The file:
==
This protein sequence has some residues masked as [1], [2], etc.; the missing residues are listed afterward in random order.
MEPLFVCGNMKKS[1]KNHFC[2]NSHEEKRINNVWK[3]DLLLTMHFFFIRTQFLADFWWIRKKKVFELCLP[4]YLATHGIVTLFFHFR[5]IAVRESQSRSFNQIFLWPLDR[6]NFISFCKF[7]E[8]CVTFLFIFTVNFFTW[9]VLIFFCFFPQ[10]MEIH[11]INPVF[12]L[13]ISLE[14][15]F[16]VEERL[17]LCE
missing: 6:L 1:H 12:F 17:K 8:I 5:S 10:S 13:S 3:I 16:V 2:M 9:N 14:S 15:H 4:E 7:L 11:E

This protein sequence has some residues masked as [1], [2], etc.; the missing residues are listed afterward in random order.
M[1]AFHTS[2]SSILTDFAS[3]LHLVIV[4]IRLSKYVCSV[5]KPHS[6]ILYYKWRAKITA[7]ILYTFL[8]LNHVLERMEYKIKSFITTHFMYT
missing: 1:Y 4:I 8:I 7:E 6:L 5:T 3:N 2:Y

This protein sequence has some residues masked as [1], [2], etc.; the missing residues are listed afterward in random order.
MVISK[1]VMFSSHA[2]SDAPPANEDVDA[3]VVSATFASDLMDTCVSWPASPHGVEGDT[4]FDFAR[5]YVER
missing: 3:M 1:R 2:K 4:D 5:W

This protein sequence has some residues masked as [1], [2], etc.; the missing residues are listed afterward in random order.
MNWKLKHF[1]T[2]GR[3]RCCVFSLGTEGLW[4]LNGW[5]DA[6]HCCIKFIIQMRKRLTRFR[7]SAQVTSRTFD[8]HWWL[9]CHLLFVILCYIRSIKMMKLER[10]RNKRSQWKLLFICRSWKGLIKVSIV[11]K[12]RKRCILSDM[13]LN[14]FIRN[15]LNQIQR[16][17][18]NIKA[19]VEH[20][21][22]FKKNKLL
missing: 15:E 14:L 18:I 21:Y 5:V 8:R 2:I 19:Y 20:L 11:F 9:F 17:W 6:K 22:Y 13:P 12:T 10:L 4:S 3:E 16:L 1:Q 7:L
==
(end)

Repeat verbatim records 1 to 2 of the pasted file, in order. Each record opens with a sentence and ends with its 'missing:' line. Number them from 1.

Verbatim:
This protein sequence has some residues masked as [1], [2], etc.; the missing residues are listed afterward in random order.
MEPLFVCGNMKKS[1]KNHFC[2]NSHEEKRINNVWK[3]DLLLTMHFFFIRTQFLADFWWIRKKKVFELCLP[4]YLATHGIVTLFFHFR[5]IAVRESQSRSFNQIFLWPLDR[6]NFISFCKF[7]E[8]CVTFLFIFTVNFFTW[9]VLIFFCFFPQ[10]MEIH[11]INPVF[12]L[13]ISLE[14][15]F[16]VEERL[17]LCE
missing: 6:L 1:H 12:F 17:K 8:I 5:S 10:S 13:S 3:I 16:V 2:M 9:N 14:S 15:H 4:E 7:L 11:E

This protein sequence has some residues masked as [1], [2], etc.; the missing residues are listed afterward in random order.
M[1]AFHTS[2]SSILTDFAS[3]LHLVIV[4]IRLSKYVCSV[5]KPHS[6]ILYYKWRAKITA[7]ILYTFL[8]LNHVLERMEYKIKSFITTHFMYT
missing: 1:Y 4:I 8:I 7:E 6:L 5:T 3:N 2:Y